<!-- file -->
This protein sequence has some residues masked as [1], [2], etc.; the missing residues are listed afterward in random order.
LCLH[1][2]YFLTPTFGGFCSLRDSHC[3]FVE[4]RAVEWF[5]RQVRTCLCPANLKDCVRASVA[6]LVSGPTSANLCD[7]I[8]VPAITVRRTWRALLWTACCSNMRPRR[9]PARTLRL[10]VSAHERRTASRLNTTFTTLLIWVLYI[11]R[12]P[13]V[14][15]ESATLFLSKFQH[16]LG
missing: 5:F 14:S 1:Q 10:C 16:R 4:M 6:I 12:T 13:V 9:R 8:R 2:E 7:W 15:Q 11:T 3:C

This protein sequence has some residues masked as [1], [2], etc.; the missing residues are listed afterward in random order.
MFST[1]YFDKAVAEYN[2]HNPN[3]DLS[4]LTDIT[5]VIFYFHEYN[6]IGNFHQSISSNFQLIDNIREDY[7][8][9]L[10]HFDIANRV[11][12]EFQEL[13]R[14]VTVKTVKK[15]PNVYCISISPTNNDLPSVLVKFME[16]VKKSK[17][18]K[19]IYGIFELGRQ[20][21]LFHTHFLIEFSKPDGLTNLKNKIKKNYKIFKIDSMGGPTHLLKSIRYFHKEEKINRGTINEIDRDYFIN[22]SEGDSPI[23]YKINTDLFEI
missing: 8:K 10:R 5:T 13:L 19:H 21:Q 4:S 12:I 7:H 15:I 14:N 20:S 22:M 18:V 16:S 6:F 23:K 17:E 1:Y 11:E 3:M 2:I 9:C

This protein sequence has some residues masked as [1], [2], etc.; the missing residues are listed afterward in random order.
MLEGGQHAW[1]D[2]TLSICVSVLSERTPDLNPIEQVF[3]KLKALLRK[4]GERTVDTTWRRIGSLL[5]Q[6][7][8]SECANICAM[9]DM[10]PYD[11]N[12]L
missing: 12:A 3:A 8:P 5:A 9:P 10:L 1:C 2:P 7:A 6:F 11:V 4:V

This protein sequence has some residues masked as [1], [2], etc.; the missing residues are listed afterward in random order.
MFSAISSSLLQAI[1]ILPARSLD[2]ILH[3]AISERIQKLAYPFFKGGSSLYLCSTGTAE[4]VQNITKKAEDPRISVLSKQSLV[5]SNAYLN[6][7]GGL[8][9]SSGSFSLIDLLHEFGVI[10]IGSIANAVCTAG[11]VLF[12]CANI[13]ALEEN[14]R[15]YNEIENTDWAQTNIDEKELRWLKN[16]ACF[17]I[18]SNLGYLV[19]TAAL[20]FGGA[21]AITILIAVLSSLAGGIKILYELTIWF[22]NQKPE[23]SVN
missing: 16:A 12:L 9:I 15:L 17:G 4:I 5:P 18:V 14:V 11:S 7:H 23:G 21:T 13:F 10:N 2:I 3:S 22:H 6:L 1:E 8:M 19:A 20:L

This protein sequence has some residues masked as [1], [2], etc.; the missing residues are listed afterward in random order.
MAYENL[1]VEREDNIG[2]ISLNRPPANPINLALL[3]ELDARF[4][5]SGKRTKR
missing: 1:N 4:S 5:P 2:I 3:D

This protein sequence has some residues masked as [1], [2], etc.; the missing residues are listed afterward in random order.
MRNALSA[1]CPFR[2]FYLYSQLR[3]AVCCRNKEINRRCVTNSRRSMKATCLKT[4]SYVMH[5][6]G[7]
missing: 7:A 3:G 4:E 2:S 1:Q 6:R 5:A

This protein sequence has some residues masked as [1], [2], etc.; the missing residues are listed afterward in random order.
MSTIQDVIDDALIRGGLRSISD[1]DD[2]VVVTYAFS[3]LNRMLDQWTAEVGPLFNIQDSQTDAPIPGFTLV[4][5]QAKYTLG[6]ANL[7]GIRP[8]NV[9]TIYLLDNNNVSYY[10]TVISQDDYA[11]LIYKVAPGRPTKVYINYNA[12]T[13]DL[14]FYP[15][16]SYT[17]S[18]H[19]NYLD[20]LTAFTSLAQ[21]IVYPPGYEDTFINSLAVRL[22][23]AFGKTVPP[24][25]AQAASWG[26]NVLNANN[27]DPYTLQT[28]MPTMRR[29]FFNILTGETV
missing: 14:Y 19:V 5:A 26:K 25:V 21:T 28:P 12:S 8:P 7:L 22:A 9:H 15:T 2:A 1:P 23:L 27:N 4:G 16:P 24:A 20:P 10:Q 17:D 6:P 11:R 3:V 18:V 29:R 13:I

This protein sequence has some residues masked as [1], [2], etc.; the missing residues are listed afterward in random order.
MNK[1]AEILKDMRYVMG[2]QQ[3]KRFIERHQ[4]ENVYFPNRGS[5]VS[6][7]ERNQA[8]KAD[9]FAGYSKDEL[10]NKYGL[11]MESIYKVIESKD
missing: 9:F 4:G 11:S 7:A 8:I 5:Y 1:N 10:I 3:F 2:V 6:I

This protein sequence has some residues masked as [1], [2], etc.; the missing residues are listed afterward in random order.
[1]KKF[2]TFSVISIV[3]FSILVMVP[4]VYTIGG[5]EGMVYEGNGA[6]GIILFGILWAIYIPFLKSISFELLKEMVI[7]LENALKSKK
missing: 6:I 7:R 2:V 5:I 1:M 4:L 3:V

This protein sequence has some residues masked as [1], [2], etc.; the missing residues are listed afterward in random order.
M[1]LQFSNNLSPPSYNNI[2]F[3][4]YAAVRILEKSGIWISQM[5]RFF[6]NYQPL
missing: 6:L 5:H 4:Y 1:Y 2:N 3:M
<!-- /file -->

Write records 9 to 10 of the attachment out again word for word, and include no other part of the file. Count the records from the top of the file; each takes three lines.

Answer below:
This protein sequence has some residues masked as [1], [2], etc.; the missing residues are listed afterward in random order.
[1]KKF[2]TFSVISIV[3]FSILVMVP[4]VYTIGG[5]EGMVYEGNGA[6]GIILFGILWAIYIPFLKSISFELLKEMVI[7]LENALKSKK
missing: 6:I 7:R 2:V 5:I 1:M 4:L 3:V

This protein sequence has some residues masked as [1], [2], etc.; the missing residues are listed afterward in random order.
M[1]LQFSNNLSPPSYNNI[2]F[3][4]YAAVRILEKSGIWISQM[5]RFF[6]NYQPL
missing: 6:L 5:H 4:Y 1:Y 2:N 3:M